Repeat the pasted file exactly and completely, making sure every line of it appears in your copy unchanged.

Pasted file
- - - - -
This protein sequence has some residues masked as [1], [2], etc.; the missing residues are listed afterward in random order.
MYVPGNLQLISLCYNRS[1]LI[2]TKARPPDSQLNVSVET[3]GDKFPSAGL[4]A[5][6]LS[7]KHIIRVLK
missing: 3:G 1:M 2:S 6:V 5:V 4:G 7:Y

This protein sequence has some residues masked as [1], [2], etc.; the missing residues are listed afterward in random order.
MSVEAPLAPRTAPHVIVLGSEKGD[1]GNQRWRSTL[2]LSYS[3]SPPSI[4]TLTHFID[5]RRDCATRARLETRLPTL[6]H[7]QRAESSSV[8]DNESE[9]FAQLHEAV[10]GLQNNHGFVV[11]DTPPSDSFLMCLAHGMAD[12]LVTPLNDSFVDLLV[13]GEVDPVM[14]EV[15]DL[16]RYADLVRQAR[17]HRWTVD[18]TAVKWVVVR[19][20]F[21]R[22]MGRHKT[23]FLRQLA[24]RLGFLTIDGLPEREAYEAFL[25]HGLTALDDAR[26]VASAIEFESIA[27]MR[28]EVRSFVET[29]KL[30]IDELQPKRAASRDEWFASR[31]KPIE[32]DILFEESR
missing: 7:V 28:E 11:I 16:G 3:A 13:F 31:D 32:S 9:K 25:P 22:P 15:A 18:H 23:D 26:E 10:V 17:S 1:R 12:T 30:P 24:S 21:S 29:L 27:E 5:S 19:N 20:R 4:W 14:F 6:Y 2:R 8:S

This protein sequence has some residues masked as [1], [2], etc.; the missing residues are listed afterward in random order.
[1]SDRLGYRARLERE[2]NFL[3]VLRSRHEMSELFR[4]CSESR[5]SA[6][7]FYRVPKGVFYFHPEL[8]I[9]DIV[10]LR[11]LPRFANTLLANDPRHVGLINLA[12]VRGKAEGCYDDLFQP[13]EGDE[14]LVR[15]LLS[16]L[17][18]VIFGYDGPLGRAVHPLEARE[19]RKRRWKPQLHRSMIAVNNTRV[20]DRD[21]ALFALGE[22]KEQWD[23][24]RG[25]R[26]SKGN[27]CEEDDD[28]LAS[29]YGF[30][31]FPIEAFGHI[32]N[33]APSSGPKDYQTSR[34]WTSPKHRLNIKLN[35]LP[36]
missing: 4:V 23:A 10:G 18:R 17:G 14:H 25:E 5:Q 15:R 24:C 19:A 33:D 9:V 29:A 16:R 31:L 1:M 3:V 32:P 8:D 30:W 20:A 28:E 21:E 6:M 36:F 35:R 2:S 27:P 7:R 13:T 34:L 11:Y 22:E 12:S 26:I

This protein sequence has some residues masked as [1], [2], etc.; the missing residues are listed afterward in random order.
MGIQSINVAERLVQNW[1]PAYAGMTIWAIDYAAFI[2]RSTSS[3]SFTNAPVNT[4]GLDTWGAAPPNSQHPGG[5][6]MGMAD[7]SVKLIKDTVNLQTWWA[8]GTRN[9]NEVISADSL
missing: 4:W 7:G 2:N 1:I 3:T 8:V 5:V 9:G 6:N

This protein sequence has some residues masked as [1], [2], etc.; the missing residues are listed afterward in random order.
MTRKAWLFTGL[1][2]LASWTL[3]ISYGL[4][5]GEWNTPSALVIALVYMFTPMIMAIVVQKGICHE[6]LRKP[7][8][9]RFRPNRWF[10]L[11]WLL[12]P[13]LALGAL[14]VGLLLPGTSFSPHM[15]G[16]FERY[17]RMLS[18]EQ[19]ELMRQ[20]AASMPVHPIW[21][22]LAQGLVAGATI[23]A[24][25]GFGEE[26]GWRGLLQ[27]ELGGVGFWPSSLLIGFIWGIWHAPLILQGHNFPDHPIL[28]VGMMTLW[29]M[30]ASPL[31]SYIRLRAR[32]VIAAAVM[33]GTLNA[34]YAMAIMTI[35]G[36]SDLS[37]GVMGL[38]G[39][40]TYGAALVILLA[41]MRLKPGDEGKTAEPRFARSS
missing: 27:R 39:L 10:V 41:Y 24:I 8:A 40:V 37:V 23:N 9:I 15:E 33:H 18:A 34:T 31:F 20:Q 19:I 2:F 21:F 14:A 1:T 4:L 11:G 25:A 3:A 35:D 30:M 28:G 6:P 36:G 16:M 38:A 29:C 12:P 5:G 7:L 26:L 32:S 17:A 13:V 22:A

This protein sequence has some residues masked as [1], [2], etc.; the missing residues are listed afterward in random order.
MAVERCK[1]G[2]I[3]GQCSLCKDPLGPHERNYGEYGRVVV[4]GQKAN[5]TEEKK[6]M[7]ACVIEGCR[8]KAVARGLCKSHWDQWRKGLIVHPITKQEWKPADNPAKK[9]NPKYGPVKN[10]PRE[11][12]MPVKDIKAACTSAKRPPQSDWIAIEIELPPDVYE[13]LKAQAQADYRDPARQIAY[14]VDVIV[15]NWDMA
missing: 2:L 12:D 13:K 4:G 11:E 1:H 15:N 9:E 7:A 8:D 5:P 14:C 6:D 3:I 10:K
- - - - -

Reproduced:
This protein sequence has some residues masked as [1], [2], etc.; the missing residues are listed afterward in random order.
MYVPGNLQLISLCYNRS[1]LI[2]TKARPPDSQLNVSVET[3]GDKFPSAGL[4]A[5][6]LS[7]KHIIRVLK
missing: 3:G 1:M 2:S 6:V 5:V 4:G 7:Y

This protein sequence has some residues masked as [1], [2], etc.; the missing residues are listed afterward in random order.
MSVEAPLAPRTAPHVIVLGSEKGD[1]GNQRWRSTL[2]LSYS[3]SPPSI[4]TLTHFID[5]RRDCATRARLETRLPTL[6]H[7]QRAESSSV[8]DNESE[9]FAQLHEAV[10]GLQNNHGFVV[11]DTPPSDSFLMCLAHGMAD[12]LVTPLNDSFVDLLV[13]GEVDPVM[14]EV[15]DL[16]RYADLVRQAR[17]HRWTVD[18]TAVKWVVVR[19][20]F[21]R[22]MGRHKT[23]FLRQLA[24]RLGFLTIDGLPEREAYEAFL[25]HGLTALDDAR[26]VASAIEFESIA[27]MR[28]EVRSFVET[29]KL[30]IDELQPKRAASRDEWFASR[31]KPIE[32]DILFEESR
missing: 7:V 28:E 11:I 16:G 3:A 13:F 31:D 32:S 9:K 25:P 22:P 15:A 18:H 23:D 26:E 10:V 17:S 1:R 12:T 30:P 24:S 21:S 29:L 27:E 5:S 19:N 20:R 4:W 14:F 6:Y 2:R 8:S

This protein sequence has some residues masked as [1], [2], etc.; the missing residues are listed afterward in random order.
[1]SDRLGYRARLERE[2]NFL[3]VLRSRHEMSELFR[4]CSESR[5]SA[6][7]FYRVPKGVFYFHPEL[8]I[9]DIV[10]LR[11]LPRFANTLLANDPRHVGLINLA[12]VRGKAEGCYDDLFQP[13]EGDE[14]LVR[15]LLS[16]L[17][18]VIFGYDGPLGRAVHPLEARE[19]RKRRWKPQLHRSMIAVNNTRV[20]DRD[21]ALFALGE[22]KEQWD[23][24]RG[25]R[26]SKGN[27]CEEDDD[28]LAS[29]YGF[30][31]FPIEAFGHI[32]N[33]APSSGPKDYQTSR[34]WTSPKHRLNIKLN[35]LP[36]
missing: 4:V 23:A 10:G 18:R 17:G 14:H 25:E 5:Q 15:R 24:C 19:A 33:D 9:V 29:A 16:R 31:L 1:M 3:V 32:P 8:D 30:W 20:A 28:E 21:E 6:M 36:F 35:R 2:S 27:P 7:R 13:T 34:L 11:Y 22:E 12:S 26:I

This protein sequence has some residues masked as [1], [2], etc.; the missing residues are listed afterward in random order.
MGIQSINVAERLVQNW[1]PAYAGMTIWAIDYAAFI[2]RSTSS[3]SFTNAPVNT[4]GLDTWGAAPPNSQHPGG[5][6]MGMAD[7]SVKLIKDTVNLQTWWA[8]GTRN[9]NEVISADSL
missing: 4:W 7:G 2:N 1:I 3:T 8:V 5:V 9:G 6:N

This protein sequence has some residues masked as [1], [2], etc.; the missing residues are listed afterward in random order.
MTRKAWLFTGL[1][2]LASWTL[3]ISYGL[4][5]GEWNTPSALVIALVYMFTPMIMAIVVQKGICHE[6]LRKP[7][8][9]RFRPNRWF[10]L[11]WLL[12]P[13]LALGAL[14]VGLLLPGTSFSPHM[15]G[16]FERY[17]RMLS[18]EQ[19]ELMRQ[20]AASMPVHPIW[21][22]LAQGLVAGATI[23]A[24][25]GFGEE[26]GWRGLLQ[27]ELGGVGFWPSSLLIGFIWGIWHAPLILQGHNFPDHPIL[28]VGMMTLW[29]M[30]ASPL[31]SYIRLRAR[32]VIAAAVM[33]GTLNA[34]YAMAIMTI[35]G[36]SDLS[37]GVMGL[38]G[39][40]TYGAALVILLA[41]MRLKPGDEGKTAEPRFARSS
missing: 27:R 39:L 10:V 41:Y 24:I 8:A 40:V 37:V 23:N 9:I 15:E 33:H 18:A 34:T 31:F 20:Q 19:I 2:F 21:F 14:A 1:T 4:L 11:G 25:A 3:A 35:D 30:M 28:G 6:P 36:G 16:M 38:A 29:C 12:P 5:G 7:L 26:L 32:S 17:A 13:V 22:A

This protein sequence has some residues masked as [1], [2], etc.; the missing residues are listed afterward in random order.
MAVERCK[1]G[2]I[3]GQCSLCKDPLGPHERNYGEYGRVVV[4]GQKAN[5]TEEKK[6]M[7]ACVIEGCR[8]KAVARGLCKSHWDQWRKGLIVHPITKQEWKPADNPAKK[9]NPKYGPVKN[10]PRE[11][12]MPVKDIKAACTSAKRPPQSDWIAIEIELPPDVYE[13]LKAQAQADYRDPARQIAY[14]VDVIV[15]NWDMA
missing: 2:L 12:D 13:K 4:G 11:E 1:H 15:N 9:E 7:A 8:D 5:P 14:C 6:D 3:I 10:K